Ralph made his way to the funeral home for the visitation and noted what appeared to be Rosary Beads clasped in Bill’s hands as he approached him for his final respects. It was then that Ralph noticed that instead of Rosary beads, Bill was clasping a special Olympics medal that his grandson had won in one of the events he had participated in. Subsequently, Bill and his grandson competed in a unified golf match, in which a Special Olympics athlete was paired with a non-special Olympics partner for a match they then won. Ralph’s thoughts were immediately taken back to a conversation with Bill after the golf match during which Bill expressed his pride in partnering with his grandson in this golf competition. Bill was effusive in his praise for special Olympics and for the terrific efforts of his grandson during the golf match. So much so, that he told Ralph that when he died he was going to take one of his grandson’s medals with him to present to God with the intention of telling the Master how important this program was and what it meant to everyone that it touched. Ralph said he smiled broadly as he recalled the conversation and noted that Bill Plassmeyer was a man of his word. The medal was on it’s way to the home of the Master.

When our time comes, and it will soon enough for each of us, what gift will we take to the Master? Thank you Bill, for reminding us that a gift of appreciation just might be the best gift of all……..

Why I Admired R. Lee Ermey…..

R. Lee Ermey is gone at the age of 74, having been felled by complications related to pneumonia. It is sad that a man’s man is felled by a disease rather than in a blaze of glory, leading a charge or in a firefight in some third world country, as so many have before him. The truth be known, R. Lee or Gunny to the world, likely would have preferred it that way, but surely died knowing he would be welcomed in Valhalla, that final resting place for uniformed patriots and centurions.

I deeply admire a man who checks pretentiousness at the door, and strides purposefully into a room, offering only himself as a measure of his character. This was the case with my own father, who shared many of R. Lee’s traits. Gunny was the real thing, a man who parlayed a humble upbringing into a fortune in Hollywood. What is unique about his success is that he didn’t let the sniveling, liberal, Hollywood elite change him. He remained true to himself. How many of us can say that with conviction.

Gunny left the Marine Corps after an 11 year stint. He was a drill instructor, or to those of us who have experienced the character building, humbling experience of boot camp, a DI. Drill instructors are not to be trifled with. When they are in your face, you have no where to go, but if you could, would gladly crawl back into your mother’s womb and start over again, anywhere besides where you are standing. Such is the business of preparing young men and now women for the savages of combat. It was this background that earned him a role in Full Metal Jacket, where he improvised at least 50% of the script handed to him by Stanley Kubrick. It came naturally. Kubrick cast R. Lee after watching a home made tape of Gunny berating an individual for a protracted period of time while tennis balls were thrown at him, never once deviating from the dialogue that was imprinted upon his brain. Kubrick described the Gunny’s repertoire of insults as being in the neighborhood of 150 pages. Age has reduced my memory, but the name of my DI along with the Senior Drill Instructor will be among the last things to leave my mind when the day comes to depart this world.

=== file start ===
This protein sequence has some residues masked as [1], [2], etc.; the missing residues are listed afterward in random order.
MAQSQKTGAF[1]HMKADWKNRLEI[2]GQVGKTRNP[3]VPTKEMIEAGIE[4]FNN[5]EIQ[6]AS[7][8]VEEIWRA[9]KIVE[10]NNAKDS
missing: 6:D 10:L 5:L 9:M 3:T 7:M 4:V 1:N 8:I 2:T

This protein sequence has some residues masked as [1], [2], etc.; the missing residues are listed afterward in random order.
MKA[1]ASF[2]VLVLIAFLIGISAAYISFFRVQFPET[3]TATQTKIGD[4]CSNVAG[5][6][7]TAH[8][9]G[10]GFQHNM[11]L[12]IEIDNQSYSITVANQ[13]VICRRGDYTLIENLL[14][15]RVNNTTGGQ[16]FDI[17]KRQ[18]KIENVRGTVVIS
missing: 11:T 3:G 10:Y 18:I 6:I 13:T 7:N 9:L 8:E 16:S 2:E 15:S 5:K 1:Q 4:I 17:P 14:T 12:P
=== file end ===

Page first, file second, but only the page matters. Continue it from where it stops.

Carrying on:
The Gunny had some 60 Hollywood credits, usually playing a hard nosed individual who was principled and possessed a flint rock edge. It wasn’t hard for him to “get in character”. Lately, he hosted the popular “Lock N’ Load” television series as well as “Mail Call”, another popular series. He was a spokesman for Glock firearms, lending urgency and purpose to the individual right to carry a firearm. The Gunny also served on the board of directors of the National Rifle Association, where, I am sure, his pragmatic approach to firearms coupled with his considerable presence was most welcome.

With R. Lee Ermey, what you saw was what you got. He did not let the black-balling nature of Hollywood change him. He was well aware of the distaste that most of Hollywood had for him, but did not give an inch. He was a conservative who made no apologies, finding the political correctness of today to be an abstract term for folks whose character swayed with the tide. Mathew Bodine, an actor, offered the genius of poet Dylan Thomas in his thoughts upon learning of the Gunny’s death:

“Do not go gentle into that good night, rage, rage against the dying of the light”